William C. Shrubsall, the former high school valedictorian whose criminal resume includes killing his mother and sexually abusing women from Niagara Falls to Nova Scotia, was sentenced Wednesday to two to six years in state prison for fleeing to Canada during a 1996 sexual abuse trial.
State Supreme Court Justice Richard C. Kloch Sr. added the time to the 2 1/3-to-7-year sentence Shrubsall, 49, is now serving for sexually abusing a teenage girl at a party in the Falls in May 1995.
On May 15, 1996, the day the case was to go to the jury, Shrubsall, who was then free on $20,000 bail, didn't show up at Niagara County Court in Lockport.
Shrubsall was living at the Niagara Falls home of his now-deceased aunt, June I. Epp, where police found a note falsely implying that he had thrown himself over the falls.
"I really made a poor choice in this regard, that I prevented closure for the complainant in the underlying matter. I wish I had not done that," Shrubsall said, referring to the teenager he abused in Niagara Falls.
"My aunt suffered obviously as well because of my actions, and I sincerely regret that as well," he said from prison, wearing a face mask during the Skype hearing. "With that, Your Honor, I'm sorry. I wish I could undo what I did, but I can't, and that's really all I wanted to say."
"You've got to deal with the consequences. You know that. You're smart enough to know that," Kloch said.
Living under the alias Ian Thor Greene, Shrubsall was arrested in Halifax, Nova Scotia, in 1998 for a series of attacks on women there. Convicted of those crimes, Shrubsall was sentenced to an indeterminate prison term as a dangerous offender. However, in January 2019, Canada deported him to Niagara County.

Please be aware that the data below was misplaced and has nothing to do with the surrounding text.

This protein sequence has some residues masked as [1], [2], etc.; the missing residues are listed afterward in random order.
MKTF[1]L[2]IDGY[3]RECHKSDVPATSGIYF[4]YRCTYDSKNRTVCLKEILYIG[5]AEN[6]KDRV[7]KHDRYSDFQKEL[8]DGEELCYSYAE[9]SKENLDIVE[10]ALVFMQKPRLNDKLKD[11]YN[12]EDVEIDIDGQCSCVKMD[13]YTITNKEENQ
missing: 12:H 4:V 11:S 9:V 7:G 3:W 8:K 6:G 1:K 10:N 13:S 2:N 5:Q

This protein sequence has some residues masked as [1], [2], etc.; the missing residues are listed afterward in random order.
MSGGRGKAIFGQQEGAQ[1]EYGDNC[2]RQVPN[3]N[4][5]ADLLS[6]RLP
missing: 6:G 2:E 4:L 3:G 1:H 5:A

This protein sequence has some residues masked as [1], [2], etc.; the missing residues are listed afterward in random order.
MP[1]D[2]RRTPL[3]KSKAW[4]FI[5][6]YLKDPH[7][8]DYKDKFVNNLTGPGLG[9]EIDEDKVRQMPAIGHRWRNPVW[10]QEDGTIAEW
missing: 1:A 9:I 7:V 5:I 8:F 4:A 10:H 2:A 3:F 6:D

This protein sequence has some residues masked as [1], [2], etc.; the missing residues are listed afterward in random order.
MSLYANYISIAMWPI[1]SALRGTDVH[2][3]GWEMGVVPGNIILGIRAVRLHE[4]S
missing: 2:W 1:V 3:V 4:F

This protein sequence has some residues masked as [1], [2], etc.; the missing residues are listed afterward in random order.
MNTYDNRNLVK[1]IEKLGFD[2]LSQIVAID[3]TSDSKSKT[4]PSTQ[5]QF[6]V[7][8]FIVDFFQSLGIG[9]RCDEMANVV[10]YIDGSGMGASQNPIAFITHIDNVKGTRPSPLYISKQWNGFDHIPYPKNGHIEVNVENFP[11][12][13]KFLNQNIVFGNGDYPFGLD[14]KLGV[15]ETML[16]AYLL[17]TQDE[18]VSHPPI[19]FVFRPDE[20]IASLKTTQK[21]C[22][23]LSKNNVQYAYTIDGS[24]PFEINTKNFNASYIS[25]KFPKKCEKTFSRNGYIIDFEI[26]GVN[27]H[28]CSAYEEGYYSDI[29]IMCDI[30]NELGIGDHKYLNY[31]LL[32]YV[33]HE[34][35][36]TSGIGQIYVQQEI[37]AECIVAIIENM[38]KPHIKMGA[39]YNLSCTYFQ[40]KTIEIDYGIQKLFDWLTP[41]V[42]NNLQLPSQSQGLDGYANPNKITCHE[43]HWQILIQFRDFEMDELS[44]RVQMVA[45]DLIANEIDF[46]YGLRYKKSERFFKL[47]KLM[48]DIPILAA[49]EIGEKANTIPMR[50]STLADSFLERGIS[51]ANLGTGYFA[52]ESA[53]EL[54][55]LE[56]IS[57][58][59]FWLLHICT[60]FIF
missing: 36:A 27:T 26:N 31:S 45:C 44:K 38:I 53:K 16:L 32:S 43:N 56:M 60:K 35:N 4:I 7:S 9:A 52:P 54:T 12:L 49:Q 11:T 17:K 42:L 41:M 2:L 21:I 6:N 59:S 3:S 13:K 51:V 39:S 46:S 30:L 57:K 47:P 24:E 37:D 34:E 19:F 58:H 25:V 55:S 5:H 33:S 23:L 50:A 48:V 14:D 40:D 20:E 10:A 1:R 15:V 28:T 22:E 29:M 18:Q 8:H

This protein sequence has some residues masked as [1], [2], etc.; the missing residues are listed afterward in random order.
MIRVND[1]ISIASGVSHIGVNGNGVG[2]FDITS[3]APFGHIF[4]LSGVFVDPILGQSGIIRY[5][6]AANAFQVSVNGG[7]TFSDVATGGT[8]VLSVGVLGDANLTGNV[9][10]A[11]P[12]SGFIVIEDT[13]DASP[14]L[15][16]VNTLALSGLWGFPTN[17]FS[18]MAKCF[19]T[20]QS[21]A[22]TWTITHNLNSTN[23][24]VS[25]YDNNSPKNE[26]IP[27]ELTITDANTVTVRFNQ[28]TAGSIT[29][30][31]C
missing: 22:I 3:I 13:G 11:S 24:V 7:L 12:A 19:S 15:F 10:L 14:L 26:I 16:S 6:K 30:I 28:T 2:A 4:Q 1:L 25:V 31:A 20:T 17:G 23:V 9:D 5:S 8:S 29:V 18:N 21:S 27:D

Shrubsall pleaded guilty Jan. 30, 2020, to first-degree bail jumping and second-degree criminal contempt.
Wednesday, Assistant Public Defender Jenelle Messer made an unsuccessful pitch for concurrent sentencing.
"We can all agree that bail jumping isn't the crime of the century," she said.
Kloch's sentence pushes back the first possible date of Shrubsall's potential release by about two years. According to the state prison website, Shrubsall was eligible for a parole hearing in October, with a potential release date of Feb. 3.
District Attorney Caroline A. Wojtaszek said the state Attorney General's Office may try to use New York's civil confinement law to keep Shrubsall in a mental institution for life after he completes his prison time.
She said she will make sure the Shrubsall file, including the information about the June 25, 1988 baseball bat killing of his mother, is kept available for that purpose.
"He is a highly manipulative and violent man, and must stay in jail as long as possible," Wojtaszek said.
Shrubsall, who was 17 when he killed his mother, was allowed to plead guilty to first-degree manslaughter and was sentenced to 15 years in prison.
An appellate court, however, decided Shrubsall should have been granted youthful offender status, and cut his sentence to 16 months. He was released in March 1992 and finished his degree at the University of Pennsylvania before getting in trouble again.
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